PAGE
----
Peter did not challenge because it would have split the party and turned a probable defeat into a certainty. It was the action of someone who put principle over personal ambition. But this was also after having become the greatest Treasurer in Australian history, leading us not just to years of strong growth where not only did Australia, year after year, record the only surplus economy in the world but was the only economy I can think of ever that had absolutely zero debt.

Meanwhile, Julie Bishop remains a person thus far of limited political accomplishment so far as I can see. On what she personally stands for, I remain at a loss. You should google, “Julie Bishop Islamic State” and then do the same for Tony Abbott. If she stands for anything, I haven’t worked out what it is.

I would never vote for a Coalition led by Malcolm Turnbull

Andrew Bolt says that Malcolm Turnbull is about to have his final go at taking over the leadership of the Liberal Party by Tuesday, so that it is now or never to make our views known (see here and here).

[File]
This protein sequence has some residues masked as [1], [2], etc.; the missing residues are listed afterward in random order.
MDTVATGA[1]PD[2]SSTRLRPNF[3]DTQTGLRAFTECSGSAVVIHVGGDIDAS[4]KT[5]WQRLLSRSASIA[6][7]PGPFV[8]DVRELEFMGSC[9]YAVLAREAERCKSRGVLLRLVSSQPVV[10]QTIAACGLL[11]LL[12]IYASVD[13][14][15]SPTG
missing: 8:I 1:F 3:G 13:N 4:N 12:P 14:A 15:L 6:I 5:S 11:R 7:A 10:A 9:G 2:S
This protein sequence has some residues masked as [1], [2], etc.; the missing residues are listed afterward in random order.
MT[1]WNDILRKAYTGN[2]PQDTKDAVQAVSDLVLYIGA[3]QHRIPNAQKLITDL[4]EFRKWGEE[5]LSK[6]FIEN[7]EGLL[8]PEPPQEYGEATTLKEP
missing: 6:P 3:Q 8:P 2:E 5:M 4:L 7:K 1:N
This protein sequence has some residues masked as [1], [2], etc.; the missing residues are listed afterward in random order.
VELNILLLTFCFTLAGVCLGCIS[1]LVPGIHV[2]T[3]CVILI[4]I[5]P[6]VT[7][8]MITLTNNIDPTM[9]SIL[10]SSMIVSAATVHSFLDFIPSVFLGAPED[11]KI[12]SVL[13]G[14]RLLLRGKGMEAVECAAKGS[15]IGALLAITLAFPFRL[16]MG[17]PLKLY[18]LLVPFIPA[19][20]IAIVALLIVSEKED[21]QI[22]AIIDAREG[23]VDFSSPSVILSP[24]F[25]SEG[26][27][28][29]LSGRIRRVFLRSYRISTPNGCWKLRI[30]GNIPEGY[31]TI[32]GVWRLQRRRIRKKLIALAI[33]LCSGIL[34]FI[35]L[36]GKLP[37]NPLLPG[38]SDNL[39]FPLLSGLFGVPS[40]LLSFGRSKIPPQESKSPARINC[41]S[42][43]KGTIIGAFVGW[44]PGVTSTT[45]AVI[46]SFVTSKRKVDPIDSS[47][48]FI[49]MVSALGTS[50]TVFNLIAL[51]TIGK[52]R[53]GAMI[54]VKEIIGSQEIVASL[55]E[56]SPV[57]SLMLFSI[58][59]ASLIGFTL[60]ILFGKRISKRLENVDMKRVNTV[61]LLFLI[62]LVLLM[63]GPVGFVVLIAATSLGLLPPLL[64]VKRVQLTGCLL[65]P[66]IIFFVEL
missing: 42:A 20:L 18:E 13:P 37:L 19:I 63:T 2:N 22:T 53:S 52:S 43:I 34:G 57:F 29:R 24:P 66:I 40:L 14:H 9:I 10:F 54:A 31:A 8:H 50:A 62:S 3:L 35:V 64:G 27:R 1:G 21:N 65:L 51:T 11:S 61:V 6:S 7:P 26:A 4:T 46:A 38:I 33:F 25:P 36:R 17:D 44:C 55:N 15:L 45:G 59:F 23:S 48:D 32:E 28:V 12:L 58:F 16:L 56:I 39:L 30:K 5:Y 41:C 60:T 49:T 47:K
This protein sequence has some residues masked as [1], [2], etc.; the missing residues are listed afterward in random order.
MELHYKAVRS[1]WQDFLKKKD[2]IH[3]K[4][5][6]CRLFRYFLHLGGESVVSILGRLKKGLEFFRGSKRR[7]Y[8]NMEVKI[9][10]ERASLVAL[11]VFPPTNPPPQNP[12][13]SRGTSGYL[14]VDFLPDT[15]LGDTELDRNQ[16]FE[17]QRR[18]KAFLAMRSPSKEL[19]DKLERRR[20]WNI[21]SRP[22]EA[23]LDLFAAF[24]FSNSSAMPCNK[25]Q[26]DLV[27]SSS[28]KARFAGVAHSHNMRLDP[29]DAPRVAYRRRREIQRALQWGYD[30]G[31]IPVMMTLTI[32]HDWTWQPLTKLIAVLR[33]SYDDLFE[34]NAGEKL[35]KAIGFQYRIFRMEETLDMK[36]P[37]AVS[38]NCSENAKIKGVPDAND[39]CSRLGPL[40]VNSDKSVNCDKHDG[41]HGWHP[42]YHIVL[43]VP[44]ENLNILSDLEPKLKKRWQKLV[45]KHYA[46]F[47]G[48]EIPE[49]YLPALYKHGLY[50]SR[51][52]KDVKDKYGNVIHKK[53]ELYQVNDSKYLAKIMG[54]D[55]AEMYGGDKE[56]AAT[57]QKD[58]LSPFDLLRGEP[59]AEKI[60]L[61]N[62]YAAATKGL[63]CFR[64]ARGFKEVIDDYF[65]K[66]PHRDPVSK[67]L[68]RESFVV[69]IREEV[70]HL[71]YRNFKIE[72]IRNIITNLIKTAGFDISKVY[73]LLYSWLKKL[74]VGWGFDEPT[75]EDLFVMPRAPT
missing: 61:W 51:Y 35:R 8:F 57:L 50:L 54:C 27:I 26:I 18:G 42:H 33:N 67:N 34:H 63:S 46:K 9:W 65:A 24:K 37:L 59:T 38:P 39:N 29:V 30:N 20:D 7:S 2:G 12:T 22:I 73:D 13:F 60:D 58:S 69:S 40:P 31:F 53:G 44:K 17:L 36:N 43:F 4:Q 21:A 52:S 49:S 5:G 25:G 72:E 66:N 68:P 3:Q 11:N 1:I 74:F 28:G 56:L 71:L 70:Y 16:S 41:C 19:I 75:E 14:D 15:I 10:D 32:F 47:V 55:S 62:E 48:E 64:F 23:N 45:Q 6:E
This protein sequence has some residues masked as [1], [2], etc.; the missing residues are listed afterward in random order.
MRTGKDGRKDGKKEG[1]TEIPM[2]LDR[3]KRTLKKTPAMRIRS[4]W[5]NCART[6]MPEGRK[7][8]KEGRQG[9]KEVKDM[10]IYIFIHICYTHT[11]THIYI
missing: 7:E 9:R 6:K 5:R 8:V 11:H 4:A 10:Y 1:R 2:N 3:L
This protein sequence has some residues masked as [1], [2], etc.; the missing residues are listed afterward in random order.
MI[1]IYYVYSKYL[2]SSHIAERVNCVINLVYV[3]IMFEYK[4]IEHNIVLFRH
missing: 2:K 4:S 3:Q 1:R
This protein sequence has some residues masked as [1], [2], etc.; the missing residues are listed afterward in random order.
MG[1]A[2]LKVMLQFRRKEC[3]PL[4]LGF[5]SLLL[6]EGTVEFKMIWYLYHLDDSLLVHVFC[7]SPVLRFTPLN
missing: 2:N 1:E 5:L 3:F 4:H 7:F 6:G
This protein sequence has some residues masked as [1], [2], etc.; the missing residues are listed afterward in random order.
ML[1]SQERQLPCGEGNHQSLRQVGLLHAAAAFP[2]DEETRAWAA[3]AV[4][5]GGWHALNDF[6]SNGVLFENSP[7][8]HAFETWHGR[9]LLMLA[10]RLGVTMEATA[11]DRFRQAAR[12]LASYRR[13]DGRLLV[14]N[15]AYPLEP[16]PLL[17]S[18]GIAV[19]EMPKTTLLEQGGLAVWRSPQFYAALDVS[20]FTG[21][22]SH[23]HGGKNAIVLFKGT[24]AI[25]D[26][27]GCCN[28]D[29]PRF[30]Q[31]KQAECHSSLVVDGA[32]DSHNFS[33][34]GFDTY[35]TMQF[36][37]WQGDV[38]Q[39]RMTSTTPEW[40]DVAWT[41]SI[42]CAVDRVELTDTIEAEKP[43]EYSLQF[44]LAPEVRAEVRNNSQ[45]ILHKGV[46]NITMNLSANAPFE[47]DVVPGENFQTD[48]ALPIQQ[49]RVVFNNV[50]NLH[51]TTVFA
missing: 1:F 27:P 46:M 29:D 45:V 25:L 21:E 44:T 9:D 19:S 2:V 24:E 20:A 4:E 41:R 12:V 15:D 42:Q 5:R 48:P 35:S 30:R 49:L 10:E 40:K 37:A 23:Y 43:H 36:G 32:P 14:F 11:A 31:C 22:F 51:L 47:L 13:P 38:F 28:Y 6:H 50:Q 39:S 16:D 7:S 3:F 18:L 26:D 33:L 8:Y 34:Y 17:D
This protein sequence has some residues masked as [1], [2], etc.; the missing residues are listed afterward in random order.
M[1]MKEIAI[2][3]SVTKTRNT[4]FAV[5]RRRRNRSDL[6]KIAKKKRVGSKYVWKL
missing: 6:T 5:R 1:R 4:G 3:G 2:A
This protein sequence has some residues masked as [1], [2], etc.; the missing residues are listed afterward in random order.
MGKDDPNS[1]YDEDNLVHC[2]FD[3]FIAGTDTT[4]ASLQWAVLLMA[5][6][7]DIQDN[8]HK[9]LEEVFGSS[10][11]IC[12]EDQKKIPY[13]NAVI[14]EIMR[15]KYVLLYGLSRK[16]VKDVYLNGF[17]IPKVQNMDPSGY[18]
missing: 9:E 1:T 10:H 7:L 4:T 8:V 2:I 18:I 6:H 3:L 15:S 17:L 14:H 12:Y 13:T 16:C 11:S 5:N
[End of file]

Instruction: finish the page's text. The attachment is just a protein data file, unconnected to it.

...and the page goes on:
When I used to work in Canberra, our offices backed onto the Liberal Party headquarters, and I was asked one time, even before Malcolm entered Parliament, what I thought about him. My answer was that if I was in the constituency that would decide the fate of the next election, and my vote was the one that would put him in or out, that I would hesitate about which way to go. That was then. Today I would have no doubt. The reasons.

Peter Wright For me, national security is the ultimate issue in any election. There are always international issues that matter, and they weigh heavy with me. All but forgotten today, The Spycatcher Trial was one of those moments I do not forget. Wright was an MI5 agent who set out to write a tell-all/reveal-all of the English intelligence service. Margaret Thatcher sought to prevent the publication of his book, and the final determination was in a court in Tasmania, in which Malcolm Turnbull sought to defend Wright and ultimately was successful in allowing the book to be published worldwide because it could be published in Australia. I was told then that everyone deserves the best defence and etc etc, but if Malcolm has ever said that he defended Wright even though he was treasonous scum, I haven’t heard it. I would never trust Turnbull on any national security issue, and there is nothing more important at the present time.